Monday, 29 December 2014
9 Tips to Save Money and Curb Impulse Shopping
I just got my credit card bill. Le eigh. You know that saying "shopping is my cardio"? Can online shopping be cardio? Well, that's my weakness. But I'm resolving to save a little more, so that means spending less. Here are the tips I'm going to try and follow to help grow our savings and pay for an upcoming trip.
1. Unsubscribe from retailer emails and unlike their FB and Instagram pages. Bye bye J. Crew. Au revoir Anthro. No more will I allow you to assault my Facebook news feed with free advertising because once upon a time I clicked 'like'. And my inbox? It already feels lighter. I picked my favourite (Chapters Indigo), and that one got to stay. But otherwise outta sight, outta mind.
2. Tell a friend about the item. This trick I do often with my friends or on the blog. Sometimes I find something that I think is so great, but I probably don't really need it, so I feel better when I tell others about it.
3. Don't buy for "sometime." I often find gifts and think, "Oh this would be a great baby shower gift, or this would be a great gift for so and so." But the problem is, I just end up buy more things and don't always gift them when I thought I would. My new mantra is this - If it's not something I need right now, or I don't know exactly when and for whom I need a gift, I won't buy it.
4. Use up what you have. Stationery, food, cosmetics. These are all things that I have multiples of at home. I resolve to use up the things I have at home before I buy anymore. Seriously, there is almost half a cow in my freezer.
5. Brown bag it. I'm usually pretty good about bringing my own lunch, mostly because at work I really don't often have time to run out and grab something. But, I can be better at making Rob's lunch for him, so that he buys it less often. At least that's what I tell myself. Rob tells me that whenever I make him lunch, he eats it at 9:30am and then still gets "second lunch". Ugh. So maybe this one doesn't really work.....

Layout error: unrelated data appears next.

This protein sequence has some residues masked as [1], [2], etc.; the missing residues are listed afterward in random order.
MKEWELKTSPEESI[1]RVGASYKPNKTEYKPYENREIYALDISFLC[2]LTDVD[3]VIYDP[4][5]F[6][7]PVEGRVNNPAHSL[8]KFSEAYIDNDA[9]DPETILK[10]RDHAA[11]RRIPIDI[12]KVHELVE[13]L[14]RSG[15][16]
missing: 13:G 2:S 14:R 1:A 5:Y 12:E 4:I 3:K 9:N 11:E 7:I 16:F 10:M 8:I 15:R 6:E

6. Use the library. Buying a Kobo has got to be one of the best investments I've ever made. Ebooks are usually only slightly less expensive when buying a hard copy, but I can download books from the Toronto Public Library right onto my Kobo for free. Free books. On my Kobo. Plus the waitlists for ebooks are often shorter at the library. I also don't have to go pickup or return my books because they just disappear off my Kobo when my lending period is over.
7. Make a universal wish list. I have a Pinterest board that serves a bit as a running wish list. I can pin things here that I'm coveting and come back when I'm ready to make a purchase or forward the list to my husband when he's asking for gift ideas.
8. 3 Questions to Ask Yourself Before Making a Purchase. Check out this article. The idea is to ask yourself, how will you feel about this purchase in 10 minutes? in 10 months? in 10 years? Focus on short and long-term profit/loss. I've been trying to use this one more and more lately. In 10 months I'll likely be annoyed that I spent X number of dollars on another sweater, but I'll probably be ok with splurging for a glass of wine when I'm out for dinner and a movie with a friend.
9. Sell your stuff. I'm a purger. I'm constantly going through our house and getting rid of stuff we never use. Sometimes I just give things away, mostly stuff like books and such, to friends. Other times I'll send a big pile of stuff off for donation. But if something is still in great shape, I find local buy and sell groups on Facebook and sell items there. I belong to a couple, and it's a super easy way to make a few extra dollars if you've got extra stuff around the house.
Bonus tip! Scope out where kids can eat for free. When you're out for dinner with your family, try finding a restaurant where kids eat free, usually with the purchase of an adult entree. Here's a list of 9 family-friendly restaurants where kids eat free.
So those are my money-saving tips. Do you have any to add? I'm sure we'd all love to read them too!